Oil rises to 2014 highs on Iran sanctions, Nafta deal

Oil rises to 2014 highs on Iran sanctions, Nafta deal

USA oil prices gained 2.8 percent Monday on breakthrough of trade talks among the United States, Canada and Mexico and concerns over tight oil supply due to sanctions on Iran.

Worldwide benchmark Brent crude traded at around $83.01 on Monday, up around 0.34 percent, while US West Texas Intermediate (WTI) stood at around $73.42, more than 0.2 percent higher.

Worldwide oil benchmark, Brent crude, extended its gains on Monday, rising to its highest level of $84 per barrel since November 2014.

Futures were little changed in NY after closing Monday at the highest since November 2014.

A Reuters survey of OPEC production found Iranian output in September fell by 100,000 barrels per day, while production from the group as a whole rose by 90,000 bpd from August.

US President Donald Trump is calling on the worldwide community to suspend imports of crude from Iran by November, driving up prices globally.

ANZ bank said on Monday that "the market is eyeing oil prices at 100 dollars per barrel". "If he wants the price of oil not to go up and the market not to get destabilized, he should stop unwarranted and disruptive interference in the Middle East and not be an obstacle to the production and export of Iran's oil", Tehran's oil minister, Bijan Zanganeh, said this week.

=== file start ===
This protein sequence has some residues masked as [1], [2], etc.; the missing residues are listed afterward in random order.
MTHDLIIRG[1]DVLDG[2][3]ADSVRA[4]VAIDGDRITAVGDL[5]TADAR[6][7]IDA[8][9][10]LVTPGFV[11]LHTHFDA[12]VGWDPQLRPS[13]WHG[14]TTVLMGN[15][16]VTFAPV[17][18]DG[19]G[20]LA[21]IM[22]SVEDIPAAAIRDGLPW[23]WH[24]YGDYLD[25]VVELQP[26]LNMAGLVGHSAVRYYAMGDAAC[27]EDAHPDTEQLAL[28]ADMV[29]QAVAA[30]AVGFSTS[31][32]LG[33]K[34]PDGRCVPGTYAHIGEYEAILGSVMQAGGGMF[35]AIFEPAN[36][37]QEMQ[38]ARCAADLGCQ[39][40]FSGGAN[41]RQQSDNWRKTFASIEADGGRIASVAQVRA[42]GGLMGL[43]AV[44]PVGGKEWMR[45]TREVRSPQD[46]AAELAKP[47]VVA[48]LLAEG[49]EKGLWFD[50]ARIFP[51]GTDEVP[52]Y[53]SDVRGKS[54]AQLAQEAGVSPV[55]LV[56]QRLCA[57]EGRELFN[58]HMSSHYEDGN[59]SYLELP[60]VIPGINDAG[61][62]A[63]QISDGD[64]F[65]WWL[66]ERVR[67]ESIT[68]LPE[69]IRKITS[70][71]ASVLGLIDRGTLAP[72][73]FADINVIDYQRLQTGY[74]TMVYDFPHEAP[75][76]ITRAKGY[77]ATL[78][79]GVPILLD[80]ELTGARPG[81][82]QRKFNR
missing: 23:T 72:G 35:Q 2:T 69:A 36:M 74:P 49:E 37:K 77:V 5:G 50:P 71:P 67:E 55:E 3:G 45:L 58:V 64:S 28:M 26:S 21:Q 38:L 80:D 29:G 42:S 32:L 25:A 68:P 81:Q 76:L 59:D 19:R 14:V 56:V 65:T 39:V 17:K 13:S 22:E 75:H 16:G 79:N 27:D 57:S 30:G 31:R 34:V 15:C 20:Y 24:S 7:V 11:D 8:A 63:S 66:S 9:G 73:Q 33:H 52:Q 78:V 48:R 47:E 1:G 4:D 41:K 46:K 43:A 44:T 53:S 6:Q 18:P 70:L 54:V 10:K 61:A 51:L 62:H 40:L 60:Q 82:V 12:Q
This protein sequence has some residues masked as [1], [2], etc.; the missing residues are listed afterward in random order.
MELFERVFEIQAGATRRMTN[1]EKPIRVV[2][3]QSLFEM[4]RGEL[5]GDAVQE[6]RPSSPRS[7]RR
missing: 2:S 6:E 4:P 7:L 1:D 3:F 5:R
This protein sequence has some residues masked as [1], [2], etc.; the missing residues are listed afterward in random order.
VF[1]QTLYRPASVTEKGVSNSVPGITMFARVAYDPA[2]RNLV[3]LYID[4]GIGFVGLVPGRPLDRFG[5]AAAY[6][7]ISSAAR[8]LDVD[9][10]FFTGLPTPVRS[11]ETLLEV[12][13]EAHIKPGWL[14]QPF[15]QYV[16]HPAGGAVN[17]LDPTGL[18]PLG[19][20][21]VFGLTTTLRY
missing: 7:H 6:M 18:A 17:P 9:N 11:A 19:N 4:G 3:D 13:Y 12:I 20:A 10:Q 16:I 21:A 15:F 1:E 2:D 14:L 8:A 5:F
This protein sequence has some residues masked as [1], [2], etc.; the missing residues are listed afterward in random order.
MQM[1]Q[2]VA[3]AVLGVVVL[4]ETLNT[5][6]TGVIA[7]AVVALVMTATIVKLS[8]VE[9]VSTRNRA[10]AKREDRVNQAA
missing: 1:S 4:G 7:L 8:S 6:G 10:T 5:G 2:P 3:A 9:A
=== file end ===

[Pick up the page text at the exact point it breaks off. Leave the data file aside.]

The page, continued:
Oil in London extended gains after the longest quarterly rally in a decade as a slowdown in American drilling added to supply risks while the U.S. and Saudi Arabia discussed market stability. China's Sinopec said it halved loadings of Iranian oil in September.

Trump's been increasing the pressure on OPEC, saying it's pushing oil prices too high. The Organization of Petroleum Exporting Countries and its allies also showed little enthusiasm for boosting output despite President Donald Trump's demand for lower prices.

United States sanctions on Iran's energy industry, which come into force on November 4, are created to cut crude exports from the third-biggest producer in OPEC.

"Until sizable supply is offered up by OPEC, ultimately traders will continue to push the envelope even more", said Stephen Innes, head of trading for Asia-Pacific at futures brokerage Oanda in Singapore. A survey by The Wall Street Journal indicates analysts, on average, are expecting that US crude oil inventories rose by 1.3 million barrels last week.

Related Articles